The medical tech space has always interested me. One of the appeals of my Johnson & Johnson (NYSE:JNJ) purchase in 2015 was its exposure to both consumer goods and medtech alongside its pharma activities. Yet I have also been keen to get direct exposure to the medtech space. In this regard, one company that has constantly appealed has been that of Smith & Nephew (NYSE:SNN).
I have not covered it for some time now. However, recently its ADRs have caught my attention after the weak GBP has made it a more appealing play for my spare USD cash. Having been on my watchlist for what seems like eternity, I finally dived in and opened a modest position through their ADRs.
Although only a modest position at present, in time I hope to build this up after taking a look at their Q2 2016 results on Thursday. Why? Well let me explain in a little more detail.
First off, I remain impressed by the scope of its global operations. Of course, like so many major healthcare companies, Smith & Nephew sells its products widely across the world. Despite this, there is little doubt that the US is its main market. In Q1 2016, nearly 50% of all its revenue came from this one country alone:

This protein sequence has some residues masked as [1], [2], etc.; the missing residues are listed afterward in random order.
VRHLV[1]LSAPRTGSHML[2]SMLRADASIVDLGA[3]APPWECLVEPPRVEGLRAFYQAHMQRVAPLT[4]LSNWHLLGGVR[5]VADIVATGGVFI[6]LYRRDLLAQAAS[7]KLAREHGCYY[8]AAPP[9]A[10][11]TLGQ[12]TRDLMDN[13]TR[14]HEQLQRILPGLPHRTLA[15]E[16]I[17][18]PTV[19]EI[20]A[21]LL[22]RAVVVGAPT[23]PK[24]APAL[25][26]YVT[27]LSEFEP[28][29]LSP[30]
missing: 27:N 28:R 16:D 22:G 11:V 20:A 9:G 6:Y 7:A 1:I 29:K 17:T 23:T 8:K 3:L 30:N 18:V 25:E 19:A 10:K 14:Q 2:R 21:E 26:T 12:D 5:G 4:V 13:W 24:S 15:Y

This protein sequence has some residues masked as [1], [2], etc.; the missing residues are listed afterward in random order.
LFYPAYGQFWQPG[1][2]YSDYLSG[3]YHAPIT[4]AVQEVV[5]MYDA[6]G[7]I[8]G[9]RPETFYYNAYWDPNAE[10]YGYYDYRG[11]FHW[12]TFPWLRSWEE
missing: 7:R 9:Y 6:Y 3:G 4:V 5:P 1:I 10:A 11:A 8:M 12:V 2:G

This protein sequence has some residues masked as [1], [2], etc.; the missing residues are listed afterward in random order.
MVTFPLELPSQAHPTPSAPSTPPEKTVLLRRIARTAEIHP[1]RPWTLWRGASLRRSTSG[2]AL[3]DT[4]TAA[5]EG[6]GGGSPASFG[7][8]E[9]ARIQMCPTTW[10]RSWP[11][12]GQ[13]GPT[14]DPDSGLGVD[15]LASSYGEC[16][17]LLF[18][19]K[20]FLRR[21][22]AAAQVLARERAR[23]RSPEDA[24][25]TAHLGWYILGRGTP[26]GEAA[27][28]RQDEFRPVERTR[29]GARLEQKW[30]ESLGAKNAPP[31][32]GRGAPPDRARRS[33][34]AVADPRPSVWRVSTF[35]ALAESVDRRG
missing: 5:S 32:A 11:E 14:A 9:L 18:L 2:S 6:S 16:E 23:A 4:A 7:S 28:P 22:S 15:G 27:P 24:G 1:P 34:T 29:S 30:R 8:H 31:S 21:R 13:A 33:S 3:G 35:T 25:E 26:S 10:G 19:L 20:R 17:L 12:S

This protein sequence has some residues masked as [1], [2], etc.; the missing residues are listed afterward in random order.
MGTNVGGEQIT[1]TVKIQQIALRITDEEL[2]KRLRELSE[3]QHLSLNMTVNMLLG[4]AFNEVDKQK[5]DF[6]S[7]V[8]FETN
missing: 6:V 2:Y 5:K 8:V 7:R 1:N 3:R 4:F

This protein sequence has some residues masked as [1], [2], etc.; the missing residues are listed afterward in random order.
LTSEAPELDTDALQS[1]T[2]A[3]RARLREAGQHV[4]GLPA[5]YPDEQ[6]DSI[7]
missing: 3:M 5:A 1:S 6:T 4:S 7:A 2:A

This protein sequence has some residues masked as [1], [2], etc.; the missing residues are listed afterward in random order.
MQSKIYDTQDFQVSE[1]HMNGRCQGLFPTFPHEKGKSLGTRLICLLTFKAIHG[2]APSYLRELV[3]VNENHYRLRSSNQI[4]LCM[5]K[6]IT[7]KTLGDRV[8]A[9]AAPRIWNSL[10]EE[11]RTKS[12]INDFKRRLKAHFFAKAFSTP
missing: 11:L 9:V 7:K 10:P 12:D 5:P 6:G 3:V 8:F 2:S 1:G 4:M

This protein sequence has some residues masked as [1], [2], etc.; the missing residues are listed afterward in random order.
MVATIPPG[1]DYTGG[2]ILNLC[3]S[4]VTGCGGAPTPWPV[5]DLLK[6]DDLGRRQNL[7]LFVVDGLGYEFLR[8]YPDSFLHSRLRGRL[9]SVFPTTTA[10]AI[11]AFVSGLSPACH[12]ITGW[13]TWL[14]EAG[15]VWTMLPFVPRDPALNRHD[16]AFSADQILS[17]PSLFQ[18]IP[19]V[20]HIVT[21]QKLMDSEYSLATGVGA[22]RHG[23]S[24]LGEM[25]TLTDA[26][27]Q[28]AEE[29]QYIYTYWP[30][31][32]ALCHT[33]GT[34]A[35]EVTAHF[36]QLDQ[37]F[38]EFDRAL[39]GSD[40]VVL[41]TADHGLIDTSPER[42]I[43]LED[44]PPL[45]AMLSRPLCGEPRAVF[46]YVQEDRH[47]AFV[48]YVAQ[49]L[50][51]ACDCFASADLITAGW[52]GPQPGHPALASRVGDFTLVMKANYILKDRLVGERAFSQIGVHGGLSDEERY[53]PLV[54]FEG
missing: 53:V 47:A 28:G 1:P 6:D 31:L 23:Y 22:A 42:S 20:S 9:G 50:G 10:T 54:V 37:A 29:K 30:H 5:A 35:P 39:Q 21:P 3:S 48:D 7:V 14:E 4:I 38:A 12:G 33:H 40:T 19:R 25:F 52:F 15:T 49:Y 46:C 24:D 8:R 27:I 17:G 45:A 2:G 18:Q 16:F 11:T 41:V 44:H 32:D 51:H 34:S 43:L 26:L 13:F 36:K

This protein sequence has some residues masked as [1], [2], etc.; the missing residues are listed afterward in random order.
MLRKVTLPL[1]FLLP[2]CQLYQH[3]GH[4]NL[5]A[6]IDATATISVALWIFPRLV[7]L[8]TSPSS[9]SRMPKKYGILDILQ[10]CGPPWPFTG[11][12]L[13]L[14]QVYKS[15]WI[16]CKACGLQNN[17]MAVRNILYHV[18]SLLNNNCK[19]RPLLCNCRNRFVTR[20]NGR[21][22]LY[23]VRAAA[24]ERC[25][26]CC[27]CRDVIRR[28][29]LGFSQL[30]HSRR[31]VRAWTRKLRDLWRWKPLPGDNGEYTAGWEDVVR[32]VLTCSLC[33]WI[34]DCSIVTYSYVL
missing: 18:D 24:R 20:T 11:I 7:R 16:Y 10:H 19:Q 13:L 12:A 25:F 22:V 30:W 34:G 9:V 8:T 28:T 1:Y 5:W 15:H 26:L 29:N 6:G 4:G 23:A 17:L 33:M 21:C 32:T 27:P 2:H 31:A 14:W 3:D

A further 37% comes from other established markets. Yet most intriguingly 13.5% comes from the emerging markets (I will return to this later). Its diverse revenue stream across the globe also feeds into its strong global market share position across its core segments:
This strong market position has also helped ensure that, despite high research, development and manufacturing costs in the medtech space, Smith & Nephew has maintained robust margins:
Indeed, my one worry here is evidence of margin compression in recent years. Something I'd like to see in coming quarters is an improvement in this regard. Nonetheless, in the meantime margins around the 13.5% mark are still highly respectable. In time, I would like to see them return to the 20% mark which has been common for Smith & Nephew and its peer group until recently.*
Indeed, more so than most of its peers, Smith & Nephew has been focusing on its emerging market exposure. By deploying more economical products and customer packages it has sought to gain headway in these areas. In recent quarters this has, therefore, marked a core growth driver for the company generally outpacing its established market performance (table from Q1 2016 company presentation):
At Q1 time, however, this story appeared to have begun to stutter with a 6% decline compared to a 22% growth in Q1 2015. Time to worry? Not at all it seems. As the company explained in their Q1 results: